There’s no denying that football/soccer is a global game. They play it almost every country on the map. There are numerous professional leagues and a little event called the World Cup where the best players in the world have their chance to represent their countries and compete for national pride. There are billions of fans and millions of players… and most of those players didn’t have what it takes to play professionally. The passion for the game doesn’t just go away and so they play any way that they can. Pelada is a documentary about pickup soccer games around the world.
The documentary follows Luke and Gwendolyn, two former college stars who didn’t quite make it professionally. Their whole life, their identity was soccer/football. And when you realize you can’t achieve your dreams you have to redefine yourself somehow. They embarked on a six month long trip across 25 countries, finding games and joining in. Football/soccer is a unifier and they meet people with interesting stories and finding out what the game means to them, how it defines them.
They meet a young Brazilian called Ronaldinha, nicknamed after her idol Ronaldinho because she has his talent. They meet a bunch of old timers who meet once a week to play games. Very old, decrepit, and slow-paced games, but games nonetheless. They go into the San Pedro Prison in Bolivia and play some intense 5 on 5 games with the inmates. The inmates are crazy good at soccer/football because that’s all they have to look forward to.
In Kenya, they go to a small village dirt lot known as Austin’s Field, named for a guy who lost his family and found solace in soccer. He is always at the field, maintaining it and organizing games for the children. On Saturdays he arranges a tournament and teams compete for a meager cash prize. The whole village comes out to watch and the sideline becomes a wall of bodies. Football is their escape from the drudgery of life.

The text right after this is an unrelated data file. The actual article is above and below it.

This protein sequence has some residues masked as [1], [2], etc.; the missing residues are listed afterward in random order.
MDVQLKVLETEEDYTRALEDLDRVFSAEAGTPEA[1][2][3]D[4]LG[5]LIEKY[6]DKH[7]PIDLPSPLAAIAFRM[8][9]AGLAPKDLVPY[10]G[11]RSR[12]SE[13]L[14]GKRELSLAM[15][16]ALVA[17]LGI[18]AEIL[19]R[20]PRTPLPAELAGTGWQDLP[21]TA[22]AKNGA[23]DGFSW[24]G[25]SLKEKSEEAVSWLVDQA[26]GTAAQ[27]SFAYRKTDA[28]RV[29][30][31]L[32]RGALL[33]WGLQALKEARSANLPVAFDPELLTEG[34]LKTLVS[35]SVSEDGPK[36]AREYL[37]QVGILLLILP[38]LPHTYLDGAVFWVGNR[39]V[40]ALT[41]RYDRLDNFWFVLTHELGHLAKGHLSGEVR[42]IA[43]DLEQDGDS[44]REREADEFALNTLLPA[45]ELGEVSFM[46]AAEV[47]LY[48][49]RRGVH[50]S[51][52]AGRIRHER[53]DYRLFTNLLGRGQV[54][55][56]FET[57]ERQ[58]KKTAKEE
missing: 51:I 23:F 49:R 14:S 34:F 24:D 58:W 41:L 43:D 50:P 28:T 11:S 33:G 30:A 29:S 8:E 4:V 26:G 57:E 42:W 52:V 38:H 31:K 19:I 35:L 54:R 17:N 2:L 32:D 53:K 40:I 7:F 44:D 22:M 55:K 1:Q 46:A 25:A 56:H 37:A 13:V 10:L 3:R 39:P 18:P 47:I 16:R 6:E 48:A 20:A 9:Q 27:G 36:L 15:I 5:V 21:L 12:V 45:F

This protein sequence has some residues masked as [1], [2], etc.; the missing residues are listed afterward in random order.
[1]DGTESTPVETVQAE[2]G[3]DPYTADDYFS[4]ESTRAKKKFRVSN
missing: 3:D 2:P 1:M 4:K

They go to China and meet a group of players with a whole different style of soccer. They like to freestyle, putting more emphasis of tricks involving juggling and fancy footwork. It’s like breakdancing with a soccer ball. They also play small 2v2 games, usually in public parks with lots of passersby. Their goal is to spread awareness of street soccer and freestyling. I noticed that in most countries, the players were all really passionate and would get angry and get frustrated. The Chinese players were also passionate, but the only emotion they showed was pure joy. They found happiness in the game that sets them free. Most players they showed around the world were poor and soccer was their escape. In China, the main player AK gave up his high paying and stressful job to kick a ball in the street. Soccer is his sanctuary.
Luke and Gwendolyn also go to Jerusalem, home of three major religions and a shit ton of tension. And they play soccer with each other. They are never on the same team, they play against each other. But they are playing on the same field and that is worth something. They openly say that they hate each other, but if they still kick a ball around instead of fighting with fists or bullets.
They go to Tehran, Iran where women are second-class citizens and the government forbids women from playing with men. Luke and Gwendolyn jump into a pickup game and someone reported them to the government. Gwendolyn finds a few women who play. They have a quick game, playing in hijabs and looking uncomfortable. Luckily the government doesn’t confiscate their video and this documentary is the result.
Soccer/football is the world’s sport for a reason. This movie takes you all over and shows you why. I just wish that Luke and Gwendolyn wouldn’t spend all their time bitching about how they didn’t make it. They try to make the movie about themselves, when it should be about soccer. If you say your movie is about pickup soccer games around the world, keep it about pickup soccer games. No one wants to see a glorified home movie about 2 white Americans travelling the world.
This is a good documentary overall, especially when it’s about soccer games and not a couple with failed dreams. It’s worth seeing and I watched it for free on Hulu, so if you have an hour and half to kill, this is a decent way to spend it.
Critically Rated at 13/17